There is no doubt that all these issues are serious ones and the reforms suggested by the NEP - to focus on ECCE and laying the foundation for basic numeracy and literacy from age 3 to 8 (up to Class 2); introducing ECCE-focused curriculum; hiring the best teachers, giving them good training, not allocating non-teaching chores to them, lowering Pupil Teacher ratio, providing them basic infrastructure for ease of working, and launching breakfast meals in schools apart from mid-day meals; providing most basic infrastructure facilities are all worthy suggestions which will help move the needle on government schools reform. But not by much.
If these were the real problems, then the difference between learning outcomes of private school children and government school children wouldn’t be as stark as it is today. According to the 2018 ASER report, 65 per cent Class V children in private schools in rural India could read a Class II level text, while only 44 per cent of children in government schools could do so - a difference of 21 percentage points. Ten years ago, this gap was 15 percentage points. During this period, enrollment of children in private schools went up from 18 per cent to over 30 per cent now.
Compared to private schools, the government schools have more qualified teachers, expenditure is many times more than private schools per pupil, basic infrastructure is better, free mid-day meal is available and a higher pupil teacher ratio, still the latter is far behind.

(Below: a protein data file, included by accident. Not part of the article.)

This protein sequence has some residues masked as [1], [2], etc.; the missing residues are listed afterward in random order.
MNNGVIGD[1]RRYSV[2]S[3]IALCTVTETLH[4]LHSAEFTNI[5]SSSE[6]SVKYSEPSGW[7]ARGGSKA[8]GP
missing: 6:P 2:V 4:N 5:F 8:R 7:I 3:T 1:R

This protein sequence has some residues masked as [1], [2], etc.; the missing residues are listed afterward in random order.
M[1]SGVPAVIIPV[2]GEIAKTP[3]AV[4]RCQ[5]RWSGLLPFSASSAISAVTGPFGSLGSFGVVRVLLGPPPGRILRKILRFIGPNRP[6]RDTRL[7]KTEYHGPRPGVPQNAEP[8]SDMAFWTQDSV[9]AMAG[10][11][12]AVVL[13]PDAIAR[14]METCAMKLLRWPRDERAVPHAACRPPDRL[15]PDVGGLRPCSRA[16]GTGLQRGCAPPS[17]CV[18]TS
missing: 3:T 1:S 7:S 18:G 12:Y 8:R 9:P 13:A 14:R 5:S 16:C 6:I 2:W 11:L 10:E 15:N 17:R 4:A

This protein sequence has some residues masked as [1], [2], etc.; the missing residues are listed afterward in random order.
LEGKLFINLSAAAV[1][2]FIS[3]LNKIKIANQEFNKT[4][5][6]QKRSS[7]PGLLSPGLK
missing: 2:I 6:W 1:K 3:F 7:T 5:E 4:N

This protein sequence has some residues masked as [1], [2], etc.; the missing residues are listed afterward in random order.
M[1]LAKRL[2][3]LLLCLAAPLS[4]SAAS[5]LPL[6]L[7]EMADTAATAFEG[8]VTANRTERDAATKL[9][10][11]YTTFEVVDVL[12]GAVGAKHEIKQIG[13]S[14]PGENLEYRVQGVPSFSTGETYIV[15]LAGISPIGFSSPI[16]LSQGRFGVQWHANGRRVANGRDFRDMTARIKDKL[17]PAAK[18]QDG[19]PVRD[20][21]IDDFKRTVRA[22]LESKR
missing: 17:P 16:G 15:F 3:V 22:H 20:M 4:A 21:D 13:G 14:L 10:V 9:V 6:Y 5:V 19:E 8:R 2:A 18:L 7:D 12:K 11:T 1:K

Still, the NEP’s suggestion is to throw more money on inefficient anganwadi system which will now be forced to turn into full time play schools or on other aspects where government schools already have a significant advantage over private schools, but still have failed to deliver.
A dangerous and divisive idea
Under the vertical “Equitable and inclusive education’, the draft NEP recommends a dangerous and divisive idea of carving out special education zones in the country based on identity (effectively on caste and religion) as it believes that areas where disadvantaged groups such as SCs, STs, OBCs, Muslims, et cetera are in present in significant numbers are also the areas which lack behind in education outcomes.
While the truth is that even in those areas where disadvantaged sections are not in majority, government schools have overwhelming number of students from these groups.
So, instead of focussing on certain areas, if the government can focus on reforming all the government schools in a non-discriminatory manner, it would do the greatest service to the disadvantaged sections of society - irrespective of whether they are living in majority or minority.
The failure of government schools in India is chiefly about the lack of incentives. Two things could bring drastic positive change: governance of these schools and teacher accountability. The NEP deals with both the issues.
First, it recommends school consolidation - at least administratively if not physically. This step is necessitated because as the data shows, we now have too many government schools with small number of students. If in an area, there are different schools catering to primary, secondary and higher levels, all of them will be consolidated into one school complex under one management with representatives from all individual schools who will also be independently governed by their own management committees.